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Youth Addiction & Mental Health


Suici​de is the second highest leading cause of death for youth in Alberta.

For First Nations youth in Alberta, the rate is 3 times higher than non-First Nations. In 2015, 2170 youth were seen throughout Alberta emergency departments for suicide attempts or ideation.

Youth suicide is a serious concern and for some people, suicide is a tough topic to talk about. Still, youth suicide needs to be discussed openly in order to understand why it happens and to prevent suicides from occurring. If you are having any thoughts of suicide, you might feel really unsure of what to do or where to turn. You might feel like your life has a lot of pressures and stress and you may not feel sure how to handle them. When things feel overwhelming, it might be hard to imagine a time when you will have less worries and pressures. Perhaps you are being bullied at school, at home, or online. Maybe you are confused about who you are, where you fit in, or are feeling very down and alone. But as overwhelming as life can feel, it is important to know that there is support to help you when you feel like life’s pressures and worries are too much.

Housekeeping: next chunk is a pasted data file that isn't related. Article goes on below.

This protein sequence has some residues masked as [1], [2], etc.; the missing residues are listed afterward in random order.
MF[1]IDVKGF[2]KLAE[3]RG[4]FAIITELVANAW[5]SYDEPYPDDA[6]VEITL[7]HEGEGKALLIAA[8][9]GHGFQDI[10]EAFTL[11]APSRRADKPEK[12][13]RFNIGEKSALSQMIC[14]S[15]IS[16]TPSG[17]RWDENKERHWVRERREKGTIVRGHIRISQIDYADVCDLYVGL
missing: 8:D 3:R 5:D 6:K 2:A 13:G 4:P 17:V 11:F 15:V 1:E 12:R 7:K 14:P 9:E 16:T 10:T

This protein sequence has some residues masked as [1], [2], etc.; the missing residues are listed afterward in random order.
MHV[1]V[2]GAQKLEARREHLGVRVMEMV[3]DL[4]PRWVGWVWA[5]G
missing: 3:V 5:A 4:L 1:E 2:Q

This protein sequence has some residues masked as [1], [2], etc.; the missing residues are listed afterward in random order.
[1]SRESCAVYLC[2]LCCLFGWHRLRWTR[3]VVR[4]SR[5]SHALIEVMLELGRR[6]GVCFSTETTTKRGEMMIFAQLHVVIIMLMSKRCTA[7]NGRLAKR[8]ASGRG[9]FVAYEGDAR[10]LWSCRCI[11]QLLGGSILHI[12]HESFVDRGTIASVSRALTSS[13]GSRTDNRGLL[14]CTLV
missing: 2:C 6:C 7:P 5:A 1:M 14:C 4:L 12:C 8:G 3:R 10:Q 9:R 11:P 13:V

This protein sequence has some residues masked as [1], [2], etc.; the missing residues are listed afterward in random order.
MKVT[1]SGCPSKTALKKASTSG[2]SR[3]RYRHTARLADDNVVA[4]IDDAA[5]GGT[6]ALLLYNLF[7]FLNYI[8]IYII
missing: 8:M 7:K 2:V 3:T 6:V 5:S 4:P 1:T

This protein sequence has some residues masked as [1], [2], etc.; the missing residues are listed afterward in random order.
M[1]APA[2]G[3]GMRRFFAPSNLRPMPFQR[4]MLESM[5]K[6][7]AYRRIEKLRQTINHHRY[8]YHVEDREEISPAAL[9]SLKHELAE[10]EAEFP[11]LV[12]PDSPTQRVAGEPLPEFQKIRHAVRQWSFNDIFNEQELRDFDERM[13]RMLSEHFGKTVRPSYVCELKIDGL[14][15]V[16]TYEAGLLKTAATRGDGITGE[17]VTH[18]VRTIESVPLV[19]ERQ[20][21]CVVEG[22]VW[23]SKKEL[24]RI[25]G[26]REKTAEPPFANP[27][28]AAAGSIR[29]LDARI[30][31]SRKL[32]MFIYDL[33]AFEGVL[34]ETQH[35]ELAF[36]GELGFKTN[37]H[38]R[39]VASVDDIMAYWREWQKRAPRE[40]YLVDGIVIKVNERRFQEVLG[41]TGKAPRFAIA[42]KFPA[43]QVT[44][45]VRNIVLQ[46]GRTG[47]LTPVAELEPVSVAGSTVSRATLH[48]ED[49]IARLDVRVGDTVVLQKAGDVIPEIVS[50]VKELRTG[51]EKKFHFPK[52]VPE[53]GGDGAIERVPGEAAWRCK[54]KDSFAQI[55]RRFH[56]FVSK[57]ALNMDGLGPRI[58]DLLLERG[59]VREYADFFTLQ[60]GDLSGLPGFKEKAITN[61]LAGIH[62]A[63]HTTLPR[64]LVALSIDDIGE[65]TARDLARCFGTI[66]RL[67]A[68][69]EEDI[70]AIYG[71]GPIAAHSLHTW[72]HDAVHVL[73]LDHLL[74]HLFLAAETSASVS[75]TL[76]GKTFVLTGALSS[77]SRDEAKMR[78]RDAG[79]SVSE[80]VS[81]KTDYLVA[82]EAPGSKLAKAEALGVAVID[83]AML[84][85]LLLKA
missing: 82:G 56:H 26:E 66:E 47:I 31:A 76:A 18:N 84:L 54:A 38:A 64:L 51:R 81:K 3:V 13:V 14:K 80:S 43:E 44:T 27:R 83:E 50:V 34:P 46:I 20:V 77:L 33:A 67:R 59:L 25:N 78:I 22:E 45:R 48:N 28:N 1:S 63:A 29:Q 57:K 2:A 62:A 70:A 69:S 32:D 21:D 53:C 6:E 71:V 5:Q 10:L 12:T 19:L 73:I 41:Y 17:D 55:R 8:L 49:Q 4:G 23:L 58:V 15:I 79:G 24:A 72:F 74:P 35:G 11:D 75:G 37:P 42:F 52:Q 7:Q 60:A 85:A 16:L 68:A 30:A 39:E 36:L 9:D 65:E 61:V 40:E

Risk factors for suicide

Thoughts of suicide can happen to people from all kinds of backgrounds. Suicidal thoughts can happen at any age, for any race, any sexual orientation, and whether you are wealthy or not. Other risk factors for suicide include having mental health concerns, abusing substances (alcohol and drugs), abuse of any kind, sexual orientation (being LGBTQ – lesbian, gay, bisexual, transgendered, queer or questioning), or being homeless. Youth may be more at risk of suicide if they have already tried to hurt themselves intentionally, or if they have had a previous suicide attempt.​​​

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